ii.
Cullen C. A Review of Some Important Issues in Research and Services for People with Learning Disabilities and Challenging Behaviour. 2000: Scottish Executive review of services for people with a learning disability. Edinburgh: Scottish Executive, 2000
(Type V evidence - expert opinion based on a literature review, concluding that staff training alone is not a sufficiently powerful factor to achieve enduring change)
9j. Evaluating the effectiveness of staff training is difficult. The outcome of training can be effected by a number of factors; the social, organisational and political context that the staff work ini (e.g. if changes in staff attitudes, knowledge and behaviour are not supported in the work environment they are unlikely to be maintained over time); staff characteristics (e.g. experience, skills and knowledge)ii; the perceived quality, relevance and applicability of the training itselfii. i. Harper DJ. Evaluating a training package for staff working with people with learning disabilities prior to hospital closure. The British Journal of Developmental Disabilities 1994; XL(1): 45-53
(Type V evidence - expert opinion based on a review of the literature)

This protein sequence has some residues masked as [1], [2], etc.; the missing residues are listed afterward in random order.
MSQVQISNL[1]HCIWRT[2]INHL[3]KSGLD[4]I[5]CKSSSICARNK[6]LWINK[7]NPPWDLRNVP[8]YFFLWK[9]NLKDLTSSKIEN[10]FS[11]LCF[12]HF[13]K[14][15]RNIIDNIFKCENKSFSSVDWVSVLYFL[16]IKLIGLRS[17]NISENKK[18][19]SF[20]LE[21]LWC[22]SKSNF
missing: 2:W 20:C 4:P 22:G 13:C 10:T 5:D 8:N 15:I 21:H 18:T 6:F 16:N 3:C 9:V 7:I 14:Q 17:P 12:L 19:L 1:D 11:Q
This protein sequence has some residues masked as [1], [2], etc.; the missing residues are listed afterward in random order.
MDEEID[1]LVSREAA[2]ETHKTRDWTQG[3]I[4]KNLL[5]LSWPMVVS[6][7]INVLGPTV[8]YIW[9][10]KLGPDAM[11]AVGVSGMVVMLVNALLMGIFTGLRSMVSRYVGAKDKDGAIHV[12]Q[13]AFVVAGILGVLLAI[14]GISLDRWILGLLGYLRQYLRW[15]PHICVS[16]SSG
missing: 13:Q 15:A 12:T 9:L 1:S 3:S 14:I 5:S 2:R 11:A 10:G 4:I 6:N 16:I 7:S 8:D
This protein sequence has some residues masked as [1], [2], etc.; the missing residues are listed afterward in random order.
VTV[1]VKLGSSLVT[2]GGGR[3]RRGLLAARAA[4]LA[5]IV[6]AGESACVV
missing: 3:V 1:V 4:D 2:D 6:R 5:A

ii. Landesman-Dwyer S, Knowles M. Ecological analysis of staff training in residential settings. In Hogg J, Mittler P (eds.) Staff Training in Mental Handicap. London: Croon Helm, 1987
(Type V evidence - expert opinion, presentation of models for the relationship between staff characteristics and behaviour, and the relationship between the quality and relevance of training to the effects of that training)
9k. It is important to establish clearly the type and nature of the training needs of the service in questioni,ii and to establish which goals the training is designed to meet and which outcome measures will be used to evaluate effectiveness. Five different types of outcome measures used in this field are outlinedii.
Subjective i.e. what staff report about the usefulness, validity, and quality of the training; Cognitive i.e. knowledge gain; Behavioural i.e. the impact of training on behaviour; Client centred i.e. the impact on clients; and Organisational i.e. the impact on the work organisation.
i. Cullen C. A Review of Some Important Issues in Research and Services for People with Learning Disabilities and Challenging Behaviour. 2000: Scottish Executive review of services for people with a learning disability. Edinburgh: Scottish Executive, 2000
(Type V evidence - expert opinion based on a literature review, concluding that staff training alone is not a sufficiently powerful factor to achieve enduring change)
ii. Ziarnik JP, Bernstein GS. A critical examination of the effect of inservice training on staff performance. Mental Retardation 1982; 20(3): 109-14
(Type V evidence - expert opinion based on a review of early literature)
9l. There is currently insufficient evidence to unequivocally establish the effectiveness of staff training alone in improving staff practice in managing challenging behaviour.
(Health gain notation – 4 "unknown")
 

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Health Evidence Bulletins: Wales, Duthie Library, UWCM, Cardiff CF14 4XN. e-mail: weightmanal@cardiff.ac.uk